Bev and Kev's Amazing DDI Blog

Preparing for interviews


Framing our design challenge

This, for us, is about understanding the needs of our users. After having a discussion together, we decided to break our interview portion down into two sessions. The first to understand how different users approach the idea of sound as a concept, and the other to understand how they interact and feel about existing apps.

Our overall design challenge is: how do users interact with sound on their phones?

Planning our research

The first step is to understand who our users may be. Our mainstream user is someone who is not a musician but has an interest within the scope of experimentation and play of sound (the kind of people who’d play with this on a tube). Our extreme users fall to two sides – on one side those who have experience with music/music technology. The other side of the extreme users scale potentially both technologically and musically naive (possibly a younger audience).

The second step is to select our methods. The first of our two methods is a ‘paper interview’, where we ask questions where the answers can be represented visually through drawing/words. The second method is shadowing and interviewing users while they use existing solutions.

Preparing our tools

In the first session (sound), we will do the following:

  1. Give the interviewee an A4 sheet of paper which is split into three sections.
  2. “Can you draw what a sound looks like to you?” This is ambiguous, but insightful, into how people view sound visually.
  3. Play thirty seconds of ambient music.
  4. “Can you represent the progression of sounds in this piece?” This is similar to the first question, but shows how people view sound in context of a specific piece and in a time series.
  5. “Can you write one sentence in the third pane to show what you think is required to make and manipulate sound?” This gives us tangible broad concepts to summarise this section.

In the second session (apps), we will do the following for each app in the last post:

  1. We will get consent to film the session and start recording.
  2. “Have you ever used an app like this before?”
    1. If yes – “What do other apps like this do that you like, which this may not have?”
    2. If not – “What has stopped you using something like this in the past?”
  3. “What did you think the point of this app was?”
  4. “Do you think this was intuitive?”
  5. “What would you change?”


Researching existing solutions


By the end of this module, we would have conducted a user research process around the theme of Entertainment/Music. We’ve decided to more-specifically look at music creation. To start this off, we’ve conducted some research around other apps that exist in a similar space.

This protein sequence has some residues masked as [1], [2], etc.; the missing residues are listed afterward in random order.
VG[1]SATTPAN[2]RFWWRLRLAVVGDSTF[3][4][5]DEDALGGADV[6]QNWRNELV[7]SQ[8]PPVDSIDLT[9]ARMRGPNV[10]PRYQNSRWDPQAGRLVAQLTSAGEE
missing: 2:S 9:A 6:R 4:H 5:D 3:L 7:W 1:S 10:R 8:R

Saucillator (Android)

Immediately on launch, this reminded us of the Korg Kaossilator – a MIDI controller, sampler, and effects processor. Users can toggle settings including effects, synths and timbre.

The app requires at least a basic knowledge of music theory, or lots of experimentation. To create tracks, knowledge of looping and good timing is necessary. All of that said, the set-up time is minimal and you can get started really quickly.

While you can create loops, there is no way of modifying/deleting existing tracks other than to delete the entire compistion – which is something we’d liek to see improved.


Spheretones (Android)

This app is a lot more abstract in how it is used. While it provides a set of instructions on launch, users must be happy to experiment for a while in order to see results.

It provides interesting and unique interactions with the device in order to produce sounds, which was refreshing to see, but also incredibly confusing. Neither Kevin or I could get anything meaningful out of it.

In our opinion, this is more of an experimental app than something which would be used seriously.


Flux (Android)

Flux is a really immersive A/V soundscape experiment. Users start by drawing a 2D line on their screens, and a piece of interactive art is generated. It is a way of filtering and breaking down white noise into different channels. This is the most obscure app in our list, so here is the description from the developers:

Flux is an ever-changing digital sound sculpture. Draw a simple gesture that will define the overall shape and structure of the evolving composition. The gesture is analyzed by the system, and certain parameters define length, movements and mood of the audiovisual composition. Every element is calculated on the fly, based on your initial gesture and some simple algorithms.


In Summary 

When we initially spoke about this project together, we were interested in the idea of managing a library, and creating music, from real world found sounds – from knocking on a table, to running your hand across a railing.

Through this research, we’ve not found any apps which seem to do this, but have been inspired by Mogees (actually a project from Goldsmiths Alumnus) to continue down this path pending the rest of the user research process.

Welcome to our blog!


Hi there!

We’re Bevis and Kevin – two First Year Creative Computing Students studying the Designing Digital Interactions module (IS51019B) at Goldsmiths, University of London.  As part of this module, we’ll be building an application and updating this blog with our progress in the design and development of it.

Our chosen theme is music/entertainment, but we’ll talk more about it in the next post.

Ciao for now!

Bev and Kev.